Northwestern faculty members and students watched the images of U.S. troops seizing control of Baghdad on Wednesday morning with mixed reactions, but agreeing that the situation is not yet resolved.
News reports showed some Iraqis looting government buildings in the capital. The Iraqis took furniture and computers as U.S. troops and tanks rolled in. Others Iraqis toppled a 25-foot statue of Saddam Hussein in Baghdad’s main square.
“We’re seeing history unfold and events that will shape the course of a country, the fate of a people and potentially the future of the region,” said Defense Secretary Donald Rumsfeld at a press conference. “Saddam Hussein is now taking his rightful place alongside Hitler, Stalin, Lenin, Ceausescu in the pantheon of failed brutal dictators. And the Iraqi people are well on their way to freedom.”
But not all NU students’ opinions echoed the government’s strong sentiments.
“It’s not just about protection, but about asserting the U.S. as world policeman,” said Naureen Shah, a member of Northwestern Opposing War and Racism. “The world resents that and it has dangerous repercussions for the United States and their national interests.”
Shah said she thinks it is ironic that the Bush administration is optimistic about constructing a free market in Iraq while the U.S. economy continues to decline and social problems still exist.
“Reports from the United Nations and non-United Nations sources say we don’t have enough money to deal with (Iraqi) refugees,” she said. “It’s going to take years to rebuild that city and it’s a financial burden that’s scary to me as a citizen of this country.”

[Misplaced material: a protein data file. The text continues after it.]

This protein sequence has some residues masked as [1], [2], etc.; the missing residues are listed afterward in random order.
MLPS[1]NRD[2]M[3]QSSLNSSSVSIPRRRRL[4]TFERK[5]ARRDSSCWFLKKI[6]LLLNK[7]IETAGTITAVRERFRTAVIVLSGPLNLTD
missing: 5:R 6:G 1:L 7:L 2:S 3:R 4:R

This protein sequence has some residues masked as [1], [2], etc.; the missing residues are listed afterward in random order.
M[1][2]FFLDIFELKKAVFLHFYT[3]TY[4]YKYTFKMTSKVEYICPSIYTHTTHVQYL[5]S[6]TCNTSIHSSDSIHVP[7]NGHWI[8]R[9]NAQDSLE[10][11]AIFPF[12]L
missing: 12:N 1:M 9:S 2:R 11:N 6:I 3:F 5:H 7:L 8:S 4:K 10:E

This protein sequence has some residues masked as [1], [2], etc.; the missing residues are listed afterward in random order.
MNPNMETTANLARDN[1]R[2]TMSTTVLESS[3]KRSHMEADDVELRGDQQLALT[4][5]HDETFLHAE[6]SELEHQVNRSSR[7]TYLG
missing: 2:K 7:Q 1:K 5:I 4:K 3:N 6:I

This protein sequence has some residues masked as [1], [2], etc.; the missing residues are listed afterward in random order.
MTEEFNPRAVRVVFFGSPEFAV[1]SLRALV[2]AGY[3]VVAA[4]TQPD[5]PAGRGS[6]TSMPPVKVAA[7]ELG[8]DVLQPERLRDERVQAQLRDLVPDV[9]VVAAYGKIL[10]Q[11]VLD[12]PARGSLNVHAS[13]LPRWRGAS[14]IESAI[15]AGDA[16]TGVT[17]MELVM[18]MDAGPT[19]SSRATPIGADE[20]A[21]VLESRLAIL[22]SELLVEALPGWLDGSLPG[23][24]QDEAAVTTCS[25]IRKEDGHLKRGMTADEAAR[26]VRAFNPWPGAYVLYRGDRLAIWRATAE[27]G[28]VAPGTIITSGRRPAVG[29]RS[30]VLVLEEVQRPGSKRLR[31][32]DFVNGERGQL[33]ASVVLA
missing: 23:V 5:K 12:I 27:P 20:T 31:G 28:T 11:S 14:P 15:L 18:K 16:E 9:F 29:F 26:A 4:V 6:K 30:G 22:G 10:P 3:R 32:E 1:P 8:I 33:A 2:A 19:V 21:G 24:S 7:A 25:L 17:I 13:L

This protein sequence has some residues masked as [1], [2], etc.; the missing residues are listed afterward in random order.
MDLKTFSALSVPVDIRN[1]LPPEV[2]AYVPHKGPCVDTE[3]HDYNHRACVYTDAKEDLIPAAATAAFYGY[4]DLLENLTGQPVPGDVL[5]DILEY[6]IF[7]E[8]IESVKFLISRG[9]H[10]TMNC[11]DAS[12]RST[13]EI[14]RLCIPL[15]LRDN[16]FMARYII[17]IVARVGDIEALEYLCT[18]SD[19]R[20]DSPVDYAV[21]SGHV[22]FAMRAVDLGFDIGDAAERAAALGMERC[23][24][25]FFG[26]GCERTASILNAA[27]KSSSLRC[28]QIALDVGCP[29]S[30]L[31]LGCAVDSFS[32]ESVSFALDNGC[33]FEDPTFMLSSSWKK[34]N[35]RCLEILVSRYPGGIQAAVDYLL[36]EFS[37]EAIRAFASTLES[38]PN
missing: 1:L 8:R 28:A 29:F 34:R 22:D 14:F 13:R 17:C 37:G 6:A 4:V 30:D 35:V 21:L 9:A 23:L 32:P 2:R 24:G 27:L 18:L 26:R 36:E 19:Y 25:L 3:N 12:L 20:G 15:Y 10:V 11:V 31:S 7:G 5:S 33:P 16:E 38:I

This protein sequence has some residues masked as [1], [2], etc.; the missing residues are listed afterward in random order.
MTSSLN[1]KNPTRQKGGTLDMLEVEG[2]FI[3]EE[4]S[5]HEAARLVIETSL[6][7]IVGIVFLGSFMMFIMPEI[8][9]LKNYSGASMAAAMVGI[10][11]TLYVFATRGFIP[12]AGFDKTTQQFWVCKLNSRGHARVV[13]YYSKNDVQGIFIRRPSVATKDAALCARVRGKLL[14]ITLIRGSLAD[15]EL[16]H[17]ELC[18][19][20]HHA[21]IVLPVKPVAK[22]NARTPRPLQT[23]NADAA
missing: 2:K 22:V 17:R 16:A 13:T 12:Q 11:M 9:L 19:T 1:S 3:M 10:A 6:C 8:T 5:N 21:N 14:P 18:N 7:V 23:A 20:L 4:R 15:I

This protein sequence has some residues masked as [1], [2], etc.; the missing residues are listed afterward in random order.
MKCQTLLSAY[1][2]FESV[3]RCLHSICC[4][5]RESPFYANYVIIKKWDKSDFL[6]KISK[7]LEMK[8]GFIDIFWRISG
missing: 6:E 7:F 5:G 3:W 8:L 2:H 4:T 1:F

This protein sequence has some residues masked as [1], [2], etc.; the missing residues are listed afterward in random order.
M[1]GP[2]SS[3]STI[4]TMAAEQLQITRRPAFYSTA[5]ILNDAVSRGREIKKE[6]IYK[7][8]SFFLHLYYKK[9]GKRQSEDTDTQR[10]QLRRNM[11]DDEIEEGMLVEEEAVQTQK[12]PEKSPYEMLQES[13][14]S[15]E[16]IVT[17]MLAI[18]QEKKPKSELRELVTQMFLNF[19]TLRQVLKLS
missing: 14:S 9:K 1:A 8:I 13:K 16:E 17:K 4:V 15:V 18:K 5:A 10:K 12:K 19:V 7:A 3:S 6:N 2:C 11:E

Others, however, were more optimistic about the day’s events. College Republicans President Ben Kohlmann said he is relieved at the U.S. military’s progress.
“Baghdad is definitely in the control of the Americans now,” said Kohlmann, a Weinberg junior. “And while it is important to find Saddam, the war is by no means over.”
Many journalists and political commentators compared Wednesday’s events in Baghdad to the fall of the Berlin Wall in 1989. But journalism Prof. Joseph Angotti disagreed.”This wasn’t anything like the Berlin Wall because that was a spontaneous action taken by literally thousands of people … I’m sure the U.S. administration would have loved to show (Iraqi) people pulling down the staTuesday, but the military had to help.”
Still, journalism Prof. Jack Doppelt said media coverage of the live event was gripping.
“The cheering in the streets is a positive and liberating image,” he said. “But the looting caused chaos and no order, and we in part caused that chaos.”
As for Iraq’s future, political science Prof. Elizabeth Hurd said establishing a new Iraqi government could result in an “unmitigated disaster.”
“There are lots of options on the table,” she said. “We can simply fly in our guy or put in place a cooperative and multilateral effort.”
Sociology Prof. Charles Moskos said he also is waiting to see the war’s long-term results.
“The interesting thing is so far the war has gone better than expected,” he said.
Although 101 U.S. troops have died, many deaths resulted from helicopter crashes and friendly fire. Military recruitment will become more difficult now that people have seen fallen U.S. troops, Moskos said.
“Yes, it’s a military victory,” he said. “But I’m not sure it will be a political victory.”
The Daily’s Janette Neuwahl and the Associated Press contributed to this report.